Saturday, August 19, 2017

Is Gesso a Good Primer for Painted Rocks?

Yes, in my opinion gesso is an excellent primer for painted rocks.

Gesso (pronounced jes-oh) is used to prepare a canvas for painting. (If you would like to know more about gesso, this article "What is Gesso and How is it Used in Painting?" is very informative.) 

I've been hearing about gesso used to prime rocks (my canvas) and thought I'd give it a try instead of the usual white, acrylic paint.

For my experiment, I purchased two types of gesso from the website...
  • Regular - Folk Art brand
  • Super Heavy - Liquitex brand

...and selected a smooth stone for the regular gesso and a pitted stone for the super heavy gesso.

My process:
  • Brush one coat of each type of gesso on a stone (regular gesso on the smooth stone, super heavy gesso on the pitted rock)
  • Paint the same design on each stone using one coat of various brands of acrylic or acrylic craft paint
  • Use an art pen for thin details
  • Seal the stones

Gesso features and performance:
  • Folk Art - regular gesso
    • Consistency of toothpaste
    • Applied with a brush easily and smoothly
    • A little went a long way
    • Covers well
    • Can be mixed with acrylic paint for a colored base coat
    • Soap and water clean up
    • Quick drying
Regular gesso applied to a smooth stone

  • Liquitex Super Heavy gesso
    • Consistency of cake icing or spackling compound
    • Somewhat messy
    • Applied with a brush and required smoothing in different directions
    • Can be tinted with acrylic paint
    • Soap and water clean up
    • 24 hours to dry
    • Brighter white than the regular gesso
Super heavy gesso applied to a pitted rock

Paint colors and brands used:
  • Craft Acrylic (craft acrylic is a thinner consistency than regular acrylic paint)
    • Anita's Orange
    • Anita's Christmas Green
    • DecoArt Cherry Blossom Pink
  • Acrylic
    • Americana Snow (Titanium) White
    • Apple Barrel Bimini Blue (turquoise)
    • Apple Barrel Red
    • Apple Barrel Lime Tree
    • Apple Barrel Black
    • Folk Art Sky Mist (light blue)
The acrylic and acrylic craft paint colors adhered very well with both types of gesso. The brush moved smoothly across each rock's surface.

Results of one coat of paint applied over each type of gesso

There were no problems using the art pen on the gessoed and painted stones. In fact, the pen drew especially well on the pitted stone primed with super heavy gesso.

Results of art pen used on gessoed and painted stones (Sehnaz Bac design with permission)

My final photo clearly illustrates the benefits of using white acrylic paint or gesso as a primer for a stone. The paint colors on all three primed stones are brighter than the unprimed stone. The difference is most apparent when you compare the orange hue on each painted rock.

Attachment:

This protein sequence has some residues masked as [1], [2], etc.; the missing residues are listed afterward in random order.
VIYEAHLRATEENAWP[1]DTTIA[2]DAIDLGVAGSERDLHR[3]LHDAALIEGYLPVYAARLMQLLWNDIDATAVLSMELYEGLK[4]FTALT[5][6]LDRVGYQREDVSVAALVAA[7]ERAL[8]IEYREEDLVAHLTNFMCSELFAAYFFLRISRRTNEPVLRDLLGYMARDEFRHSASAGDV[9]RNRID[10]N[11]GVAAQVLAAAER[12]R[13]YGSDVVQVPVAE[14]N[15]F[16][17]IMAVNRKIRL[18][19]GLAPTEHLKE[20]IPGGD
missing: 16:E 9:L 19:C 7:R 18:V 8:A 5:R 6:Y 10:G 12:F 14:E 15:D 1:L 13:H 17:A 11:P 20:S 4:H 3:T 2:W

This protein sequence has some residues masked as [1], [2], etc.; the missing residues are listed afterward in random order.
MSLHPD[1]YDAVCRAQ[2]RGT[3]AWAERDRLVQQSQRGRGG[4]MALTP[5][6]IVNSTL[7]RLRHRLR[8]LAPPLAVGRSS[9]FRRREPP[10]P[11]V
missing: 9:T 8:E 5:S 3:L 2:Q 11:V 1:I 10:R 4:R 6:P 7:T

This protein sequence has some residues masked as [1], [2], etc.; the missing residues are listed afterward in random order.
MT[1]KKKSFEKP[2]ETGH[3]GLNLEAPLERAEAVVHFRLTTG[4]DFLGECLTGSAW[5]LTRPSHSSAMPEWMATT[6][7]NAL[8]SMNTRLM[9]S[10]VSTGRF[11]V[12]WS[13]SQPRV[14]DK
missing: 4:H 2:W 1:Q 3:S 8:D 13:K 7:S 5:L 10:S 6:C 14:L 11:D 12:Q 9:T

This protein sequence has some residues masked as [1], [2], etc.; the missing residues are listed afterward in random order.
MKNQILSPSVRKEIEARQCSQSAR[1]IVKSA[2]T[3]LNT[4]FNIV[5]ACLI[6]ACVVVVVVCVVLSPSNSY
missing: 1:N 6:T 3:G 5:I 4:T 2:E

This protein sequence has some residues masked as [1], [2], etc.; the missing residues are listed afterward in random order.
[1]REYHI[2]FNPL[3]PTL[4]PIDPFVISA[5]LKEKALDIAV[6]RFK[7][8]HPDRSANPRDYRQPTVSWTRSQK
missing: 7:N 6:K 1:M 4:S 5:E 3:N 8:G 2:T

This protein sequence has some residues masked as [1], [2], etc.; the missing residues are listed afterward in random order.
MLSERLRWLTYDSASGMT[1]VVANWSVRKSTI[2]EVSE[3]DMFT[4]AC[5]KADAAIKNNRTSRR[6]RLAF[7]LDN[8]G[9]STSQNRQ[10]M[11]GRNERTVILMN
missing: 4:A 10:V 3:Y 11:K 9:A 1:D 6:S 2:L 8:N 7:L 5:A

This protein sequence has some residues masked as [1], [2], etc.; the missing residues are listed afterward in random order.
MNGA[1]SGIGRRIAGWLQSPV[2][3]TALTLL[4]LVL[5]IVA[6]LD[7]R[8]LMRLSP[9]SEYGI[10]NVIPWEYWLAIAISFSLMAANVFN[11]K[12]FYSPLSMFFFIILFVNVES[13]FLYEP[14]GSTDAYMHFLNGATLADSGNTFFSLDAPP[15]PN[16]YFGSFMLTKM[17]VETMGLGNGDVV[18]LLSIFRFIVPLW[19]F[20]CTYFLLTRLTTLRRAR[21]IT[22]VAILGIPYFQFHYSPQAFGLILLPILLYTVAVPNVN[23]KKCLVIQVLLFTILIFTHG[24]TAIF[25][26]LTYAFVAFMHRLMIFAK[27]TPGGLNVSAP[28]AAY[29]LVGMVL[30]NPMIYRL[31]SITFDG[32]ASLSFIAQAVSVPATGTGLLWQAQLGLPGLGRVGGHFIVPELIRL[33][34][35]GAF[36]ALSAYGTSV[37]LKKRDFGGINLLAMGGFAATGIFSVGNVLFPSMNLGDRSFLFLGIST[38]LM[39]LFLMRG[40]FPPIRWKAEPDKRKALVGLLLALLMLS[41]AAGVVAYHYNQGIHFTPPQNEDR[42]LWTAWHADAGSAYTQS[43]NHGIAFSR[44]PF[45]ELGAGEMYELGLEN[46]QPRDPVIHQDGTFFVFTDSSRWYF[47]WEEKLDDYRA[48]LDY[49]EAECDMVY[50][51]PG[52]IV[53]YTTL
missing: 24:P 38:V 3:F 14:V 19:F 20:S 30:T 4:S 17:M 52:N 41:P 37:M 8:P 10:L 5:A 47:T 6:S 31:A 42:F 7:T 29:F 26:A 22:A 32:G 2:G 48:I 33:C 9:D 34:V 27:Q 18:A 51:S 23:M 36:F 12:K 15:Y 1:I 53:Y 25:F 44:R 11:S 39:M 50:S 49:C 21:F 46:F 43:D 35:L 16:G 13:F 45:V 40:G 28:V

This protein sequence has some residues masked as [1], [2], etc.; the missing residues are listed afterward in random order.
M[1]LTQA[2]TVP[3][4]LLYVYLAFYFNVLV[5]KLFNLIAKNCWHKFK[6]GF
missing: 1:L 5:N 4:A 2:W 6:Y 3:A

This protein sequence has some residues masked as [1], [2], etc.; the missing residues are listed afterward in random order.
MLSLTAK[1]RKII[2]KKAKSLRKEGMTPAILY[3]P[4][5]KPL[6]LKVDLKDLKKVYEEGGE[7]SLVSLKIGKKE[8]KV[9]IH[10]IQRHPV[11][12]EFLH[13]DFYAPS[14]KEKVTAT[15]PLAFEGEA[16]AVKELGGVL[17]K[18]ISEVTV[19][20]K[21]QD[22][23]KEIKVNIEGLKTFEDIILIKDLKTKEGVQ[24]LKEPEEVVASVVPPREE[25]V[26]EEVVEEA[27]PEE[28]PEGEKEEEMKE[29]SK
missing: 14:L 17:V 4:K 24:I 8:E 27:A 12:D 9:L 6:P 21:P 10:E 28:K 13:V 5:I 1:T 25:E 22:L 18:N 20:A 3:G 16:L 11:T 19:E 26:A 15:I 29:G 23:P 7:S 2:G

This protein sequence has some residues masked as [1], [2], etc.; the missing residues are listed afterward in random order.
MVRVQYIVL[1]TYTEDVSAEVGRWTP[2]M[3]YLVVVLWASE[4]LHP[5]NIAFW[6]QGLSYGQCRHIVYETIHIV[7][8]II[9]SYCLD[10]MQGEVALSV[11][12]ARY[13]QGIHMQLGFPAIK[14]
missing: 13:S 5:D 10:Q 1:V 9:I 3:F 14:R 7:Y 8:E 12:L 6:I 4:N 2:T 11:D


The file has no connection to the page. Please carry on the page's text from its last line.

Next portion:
Results of no primer vs. acrylic paint and gesso primers (Sehnaz Bac design with permission)

Monday, June 26, 2017

Painting a Basket of Pansies on a Rock

Painted rock of a basket of pansies by Cindy Thomas

YOU can paint a pretty basket of pansies similar to this with the guidance of Ernestina Gallina's free tutorial.

This is my interpretation of Ernestina's tutorial and the steps are explained below.

Steps for a painted rock basket of pansies by Cindy Thomas

Step 1: Choose your rock.

A good shape for this project is round or oval. The rock I chose is oval and measures 3 inches x 5 inches.

Step 2: Paint the lower half of the rock with dark brown.

I chose a hue called "burnt umber" for the lower half of my stone. (I used both crafter's acrylic and acrylic paint for this project.)

Step 3: Paint evenly-spaced horizontal strips in a lighter brown.

I used a hue called "burnt sienna." Tip: Before I painted the strips, I sketched them with a white pencil so I'd have guidelines to follow.

Step 4: Paint evenly-spaced vertical strips in the light brown hue.

After sketching the vertical lines with my white pencil, I used the same "burnt sienna" hue to paint evenly-spaced, vertical strips. Tip: My vertical strips should have been painted closer together.

Step 5: Highlight A

I suggest you study Ernestina's tutorial before starting this step because it's a little tricky. I used a "terra cotta" hue and carefully placed alternating swatches of this color where my horizontal and vertical lines met. Tip: I practiced on paper before attempting to paint my rock.

Step 6: Highlight B

I used a "yellow ochre" hue and highlighted the horizontal and vertical terra cotta portions painted in Step 5.

Step 7: Highlight C

I mixed the yellow ochre hue with a little white acrylic paint and highlighted once again, trying to achieve an interlaced basket effect.

Step 8: Sketch the pansies.

I used my white pencil to sketch pansies on the upper portion of my rock. I placed them at different angles, made them different sizes, and placed some overlapping the basket.

Step 9: Paint pansy petals with white base coat.

When I base coated the pansies with white acrylic paint, I left the edges unpainted to set off the petals.

Step 10: Paint the empty space.

I first used a "leaf green" hue to paint my empty space but had to go back and repaint it later with "hunter green" which was a darker shade. Tip: Use a dark green hue for this step.

Step 11: Paint the flowers.

Instead of painting the pansies yellow as Ernestina explained in her tutorial, I referred to a photo with a different color combo. In general, pansies are painted lighter at the edges and darker in the center. Tip: I suggest you study Ernestina's tutorial to help you understand how to properly shade the pansy petals.

Step 12: Paint the leaves.

I used a "leaf green" hue to paint the leaves and mixed a little white with the green to outline and add veins to each leaf. (Note: I chose to omit the basket's handle on my basket of pansies.)

Painted Rock of Pansies in a Basket by Cindy Thomas